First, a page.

The Food and Drug Administration (FDA) has approved Dutrebis (lamivudine and raltegravir; Merck) tablets for the treatment of HIV-1 infection in patients aged ≥6 years old weighing ≥30kg, in combination with other antiretrovirals.
The approval was based on an open-label, single-dose, randomized, two-period, crossover study (n=108). The fixed-dose combination tablet of lamivudine and raltegravir demonstrated comparable levels of exposure to one lamivudine (Epivir; GlaxoSmithKline) 150mg tablet plus one raltegravir (Isentress; Merck) 400mg tablet. Clinical trials have not been conducted specifically for Dutrebis.
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Dutrebis combines lamivudine, a nucleoside analogue (reverse transcriptase inhibitor), and raltegravir, a HIV-1 integrase strand transfer inhibitor. Lamivudine works by inhibiting HIV-1 reverse transcriptase via DNA chain termination after incorporation of the nucleotide analogue into viral DNA. Raltegravir works by inhibiting the catalytic activity of HIV-1 integrase, which prevents the covalent insertion of unintegrated linear HIV-1 DNA into the host cell genome and prevents the formation of the HIV-1 provirus.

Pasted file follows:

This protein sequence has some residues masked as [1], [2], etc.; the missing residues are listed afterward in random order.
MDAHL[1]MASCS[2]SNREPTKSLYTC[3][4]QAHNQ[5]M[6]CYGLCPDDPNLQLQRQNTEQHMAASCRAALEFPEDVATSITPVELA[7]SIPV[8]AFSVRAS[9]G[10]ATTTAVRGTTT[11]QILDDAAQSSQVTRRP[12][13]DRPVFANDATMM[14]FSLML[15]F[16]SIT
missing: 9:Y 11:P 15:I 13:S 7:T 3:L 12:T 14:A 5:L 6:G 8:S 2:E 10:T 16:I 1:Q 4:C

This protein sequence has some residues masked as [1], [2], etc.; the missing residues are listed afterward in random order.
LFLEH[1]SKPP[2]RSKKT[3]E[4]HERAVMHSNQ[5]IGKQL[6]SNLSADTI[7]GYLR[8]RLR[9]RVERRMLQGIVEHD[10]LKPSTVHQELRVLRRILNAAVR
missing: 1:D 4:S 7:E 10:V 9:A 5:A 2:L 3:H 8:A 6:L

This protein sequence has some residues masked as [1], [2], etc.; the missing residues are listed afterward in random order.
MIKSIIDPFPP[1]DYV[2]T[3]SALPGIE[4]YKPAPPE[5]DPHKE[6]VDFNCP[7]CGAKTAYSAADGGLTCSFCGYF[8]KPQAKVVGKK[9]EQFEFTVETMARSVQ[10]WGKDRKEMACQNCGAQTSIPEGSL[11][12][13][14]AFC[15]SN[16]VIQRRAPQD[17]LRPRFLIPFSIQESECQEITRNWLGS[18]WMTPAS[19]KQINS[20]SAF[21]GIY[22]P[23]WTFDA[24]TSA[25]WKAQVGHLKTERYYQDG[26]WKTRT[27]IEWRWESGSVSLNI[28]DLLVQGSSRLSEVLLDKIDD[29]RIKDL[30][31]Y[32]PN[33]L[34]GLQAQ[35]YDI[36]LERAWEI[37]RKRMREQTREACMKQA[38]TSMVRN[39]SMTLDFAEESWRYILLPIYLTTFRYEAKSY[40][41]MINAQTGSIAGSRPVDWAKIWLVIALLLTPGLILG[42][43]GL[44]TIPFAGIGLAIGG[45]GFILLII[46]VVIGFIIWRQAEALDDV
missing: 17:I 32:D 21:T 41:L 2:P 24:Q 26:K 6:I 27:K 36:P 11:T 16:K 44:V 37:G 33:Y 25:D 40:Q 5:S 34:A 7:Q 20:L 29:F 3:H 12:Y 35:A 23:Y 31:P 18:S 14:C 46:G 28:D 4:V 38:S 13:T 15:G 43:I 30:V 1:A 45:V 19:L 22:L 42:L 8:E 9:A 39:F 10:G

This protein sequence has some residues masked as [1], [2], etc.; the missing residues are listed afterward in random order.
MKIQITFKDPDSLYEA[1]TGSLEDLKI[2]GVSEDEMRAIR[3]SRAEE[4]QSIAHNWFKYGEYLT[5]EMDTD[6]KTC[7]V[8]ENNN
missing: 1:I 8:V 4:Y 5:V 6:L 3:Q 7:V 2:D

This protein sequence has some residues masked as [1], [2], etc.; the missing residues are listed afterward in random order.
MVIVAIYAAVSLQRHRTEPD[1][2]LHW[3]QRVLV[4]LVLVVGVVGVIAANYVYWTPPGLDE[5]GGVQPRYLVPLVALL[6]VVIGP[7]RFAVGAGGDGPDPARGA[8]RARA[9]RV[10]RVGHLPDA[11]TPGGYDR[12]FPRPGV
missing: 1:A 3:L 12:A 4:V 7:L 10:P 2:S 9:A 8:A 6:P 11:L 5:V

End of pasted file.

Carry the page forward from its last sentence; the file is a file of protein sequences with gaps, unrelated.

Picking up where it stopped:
At this time, Merck has no plans on making Dutrebis available in the United States.
For more information call (800) 672-6372 or visit Merck.com.